County Council’s new cuts will ‘adversely impact hundreds of thousands of people’

West Sussex County Council must ‘come clean’ about the impact cabinet proposals to cut £141m from the authority’s public services budgets will have on people’s lives.

Wednesday, 11th December 2013, 11:09 am
Don't Cut Us Out, West Sussex protest. County Hall. 1 March 2011

That is the call from UNISON West Sussex, campaign group Don’t Cut Us Out, as well as the Liberal Democrats at County Hall.

Tomorrow (December 13), the full council will debate multi-million pound figures, but its Conservative leadership is being accused of not revealing how the ‘staggering’ sums will affect the residents of West Sussex.

“The council hasn’t yet come clean with residents as to what these cuts will mean for local people,” said UNISON West Sussex branch secretary Dan Sartin.

L21180H13-JamesWalsh - L21116H13-JamesWalsh 200513 LP James Walsh, longest serving member of West Sussex County Council. Pictured at home at Tithe Barn in Rustington.

“There is still a view held by some councillors that you can put a scythe to public services and residents won’t notice, that somehow these cuts represent ‘efficiencies’ or ‘savings’.

“They don’t. There is no fat left to cut.”

Dr James Walsh (LDem, Littlehampton) agreed, declaring the new cuts to services would ‘very strongly and adversely affect the quality of life of hundreds of thousands of people in West Sussex’.

“I think there has been very little honesty so far with people as to what the cuts are going to mean,” added Dr Walsh.

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Mr Sartin said: “The council isn’t being transparent at this stage – perhaps this is how it feels it can best manage the public and their response?

“But the sums involved are staggering.”

The local UNISON branch has presented a list of outcomes which it believes will result from the stark figures presented by the council.

It includes; significant closures of Children & Family Centres; Youth Services pared to the bone; delays to residential care placements; reducing personal budgets of disabled people and the elderly infirm; reducing the number of qualified social workers; further privatisation, being used to force down the wages and pensions of care workers; and closing or privatising the eight remaining specialist day centres, including the Henfield Centre.

However, this has prompted Michael Brown, WSCC cabinet member for finance, to accuse UNISON of being ‘misleading’.

“Unison is speculating about likely outcomes, and that is misleading at this early stage in the process,” he said.

“The budget process will be fully transparent throughout, and we will be giving details later this week of how people can take part in a consultation.”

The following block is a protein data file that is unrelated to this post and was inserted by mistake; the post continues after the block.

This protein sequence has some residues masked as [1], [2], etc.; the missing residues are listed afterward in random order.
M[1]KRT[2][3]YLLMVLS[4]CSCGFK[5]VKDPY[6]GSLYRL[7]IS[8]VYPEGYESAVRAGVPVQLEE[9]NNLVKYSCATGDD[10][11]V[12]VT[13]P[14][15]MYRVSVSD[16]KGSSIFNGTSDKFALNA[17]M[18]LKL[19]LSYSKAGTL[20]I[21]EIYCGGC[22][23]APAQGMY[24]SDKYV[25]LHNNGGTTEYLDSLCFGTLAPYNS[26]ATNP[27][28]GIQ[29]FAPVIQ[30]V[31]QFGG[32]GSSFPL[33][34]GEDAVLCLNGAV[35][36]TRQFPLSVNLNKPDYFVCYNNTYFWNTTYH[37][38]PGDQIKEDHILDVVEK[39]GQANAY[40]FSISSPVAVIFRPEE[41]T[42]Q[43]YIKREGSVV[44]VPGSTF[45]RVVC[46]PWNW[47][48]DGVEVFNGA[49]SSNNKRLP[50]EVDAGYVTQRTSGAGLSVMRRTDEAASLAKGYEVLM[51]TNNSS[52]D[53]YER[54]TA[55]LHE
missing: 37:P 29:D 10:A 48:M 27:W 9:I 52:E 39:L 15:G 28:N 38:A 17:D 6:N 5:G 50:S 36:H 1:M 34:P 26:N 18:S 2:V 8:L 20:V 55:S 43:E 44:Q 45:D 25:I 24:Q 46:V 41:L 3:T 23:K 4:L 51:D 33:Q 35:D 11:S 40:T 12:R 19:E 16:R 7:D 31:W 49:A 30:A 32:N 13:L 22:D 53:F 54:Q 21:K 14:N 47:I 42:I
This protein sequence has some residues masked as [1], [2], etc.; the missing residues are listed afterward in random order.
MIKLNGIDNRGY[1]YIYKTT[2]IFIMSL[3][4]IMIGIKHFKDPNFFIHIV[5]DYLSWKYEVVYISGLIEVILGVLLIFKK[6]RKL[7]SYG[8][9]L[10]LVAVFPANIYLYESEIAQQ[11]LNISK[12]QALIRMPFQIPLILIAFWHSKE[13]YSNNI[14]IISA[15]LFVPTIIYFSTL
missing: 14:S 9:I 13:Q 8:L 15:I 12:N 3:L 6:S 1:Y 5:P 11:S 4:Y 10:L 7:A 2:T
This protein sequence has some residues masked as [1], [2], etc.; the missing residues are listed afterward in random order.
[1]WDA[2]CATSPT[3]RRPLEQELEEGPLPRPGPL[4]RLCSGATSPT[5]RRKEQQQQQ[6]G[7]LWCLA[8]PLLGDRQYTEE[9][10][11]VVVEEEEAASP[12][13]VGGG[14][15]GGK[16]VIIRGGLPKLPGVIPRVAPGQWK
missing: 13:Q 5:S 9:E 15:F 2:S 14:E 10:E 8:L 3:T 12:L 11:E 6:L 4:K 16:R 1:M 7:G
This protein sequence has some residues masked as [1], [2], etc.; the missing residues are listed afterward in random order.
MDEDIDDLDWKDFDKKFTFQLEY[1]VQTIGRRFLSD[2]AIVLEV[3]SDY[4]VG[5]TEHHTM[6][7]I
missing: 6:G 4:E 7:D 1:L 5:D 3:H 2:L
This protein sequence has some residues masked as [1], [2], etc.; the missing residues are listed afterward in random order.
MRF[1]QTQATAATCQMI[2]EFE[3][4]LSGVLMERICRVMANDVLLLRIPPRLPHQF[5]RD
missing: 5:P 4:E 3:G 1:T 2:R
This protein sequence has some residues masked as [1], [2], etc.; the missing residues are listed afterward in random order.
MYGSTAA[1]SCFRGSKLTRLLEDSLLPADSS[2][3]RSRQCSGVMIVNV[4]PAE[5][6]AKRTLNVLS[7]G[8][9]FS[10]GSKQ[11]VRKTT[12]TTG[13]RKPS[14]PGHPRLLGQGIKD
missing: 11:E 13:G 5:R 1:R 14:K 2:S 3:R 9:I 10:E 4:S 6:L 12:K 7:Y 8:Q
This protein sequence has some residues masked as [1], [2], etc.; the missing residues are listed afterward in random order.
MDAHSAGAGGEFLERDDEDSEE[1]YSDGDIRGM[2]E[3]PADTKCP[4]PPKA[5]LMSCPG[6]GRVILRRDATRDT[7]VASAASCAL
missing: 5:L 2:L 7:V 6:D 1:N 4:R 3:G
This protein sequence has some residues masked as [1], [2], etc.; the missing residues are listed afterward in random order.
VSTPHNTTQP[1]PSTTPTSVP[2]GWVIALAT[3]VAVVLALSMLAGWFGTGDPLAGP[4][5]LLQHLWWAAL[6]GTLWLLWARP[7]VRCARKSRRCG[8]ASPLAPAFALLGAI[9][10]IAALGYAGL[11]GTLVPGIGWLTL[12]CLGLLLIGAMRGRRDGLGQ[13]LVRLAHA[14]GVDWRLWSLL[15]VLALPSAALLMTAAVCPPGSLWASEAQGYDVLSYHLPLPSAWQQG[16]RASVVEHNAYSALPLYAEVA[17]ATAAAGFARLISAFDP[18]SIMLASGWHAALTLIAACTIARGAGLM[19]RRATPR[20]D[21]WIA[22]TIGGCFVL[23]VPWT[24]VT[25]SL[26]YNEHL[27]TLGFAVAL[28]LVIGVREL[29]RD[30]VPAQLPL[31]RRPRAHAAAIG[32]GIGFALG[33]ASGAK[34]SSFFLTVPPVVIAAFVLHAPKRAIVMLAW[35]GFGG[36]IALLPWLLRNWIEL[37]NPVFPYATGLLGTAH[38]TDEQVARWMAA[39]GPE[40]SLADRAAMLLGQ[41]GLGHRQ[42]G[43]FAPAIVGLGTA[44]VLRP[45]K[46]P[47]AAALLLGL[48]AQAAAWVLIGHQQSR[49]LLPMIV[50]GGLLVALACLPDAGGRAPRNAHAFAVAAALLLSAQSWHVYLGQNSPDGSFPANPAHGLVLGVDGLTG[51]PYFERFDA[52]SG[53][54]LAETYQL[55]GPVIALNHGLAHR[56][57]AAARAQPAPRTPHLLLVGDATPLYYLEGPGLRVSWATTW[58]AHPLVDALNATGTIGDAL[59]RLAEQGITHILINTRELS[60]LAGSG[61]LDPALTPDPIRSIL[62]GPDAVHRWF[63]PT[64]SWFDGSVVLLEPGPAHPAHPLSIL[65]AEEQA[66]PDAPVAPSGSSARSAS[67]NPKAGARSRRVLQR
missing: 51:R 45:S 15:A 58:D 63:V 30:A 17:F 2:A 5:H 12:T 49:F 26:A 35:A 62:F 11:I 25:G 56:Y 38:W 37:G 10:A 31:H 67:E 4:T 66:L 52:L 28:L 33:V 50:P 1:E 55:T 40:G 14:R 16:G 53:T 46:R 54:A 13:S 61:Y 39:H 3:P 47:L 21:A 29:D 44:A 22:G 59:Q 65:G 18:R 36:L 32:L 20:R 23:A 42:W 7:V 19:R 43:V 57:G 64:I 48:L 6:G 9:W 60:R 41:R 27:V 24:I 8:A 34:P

Dr Walsh said he takes ‘completely the opposite view’ from Mr Brown and said that in the absence of any firm proposals from the administration, such speculation ‘is vital’ and in the public interest.

Meanwhile, Don’t Cut Us Out is criticising WSCC’s public consultation to date, and the fact the authority only revealed its proposals for service cuts when its ‘engagement with the public’ through a series of Road Shows was almost at an end.

“So much for openness and transparency at these events,” said Margaret Guest, the group’s chair.

“When members of the public who attended these Road Shows asked where the axe would fall, they were told ‘No decisions had been taken’.”

“We now know that there is a proposal to cut council services by £61.6m over the next two years with a further £79m cuts to come in the following two years, amounting in total to £141m.

“Such a level of cuts to council expenditure cannot be achieved simply by ‘working more closely with partners’ and ‘making more efficiencies’, as some councillors claimed at the Road Shows.

“Instead, it will mean further devastating cuts in services for those who rely on council services the most; the very people who have already born the burden of the previous £79m of cuts implemented by WSCC over the last three years.”

Speaking on behalf of the council administration, Mr Brown said: “Introducing a saving plan for the next two financial years at this stage rather than a four year plan will allow us time to make informed judgements and look at the best way of meeting our priorities because there are still many financial uncertainties ahead.

“The draft savings proposals are significant and will reduce some service budgets, but there are also many reductions we are proposing to make through internal efficiencies that will not have any impact on residents.”

Precisely what these could be is yet to be determined, or at least revealed, leading Dr Walsh to say: “While the details have not been spelt out, there is no way you can cut £60m without having an impact on individual people’s lives, on their quality of care, and the amount of care they can expect in their failing years.”

The WSCC Full Council meeting takes place at County Hall, Chichester, on December 13 at 10.30am. Visit to watch the debate live and read the schedule of proposed cuts.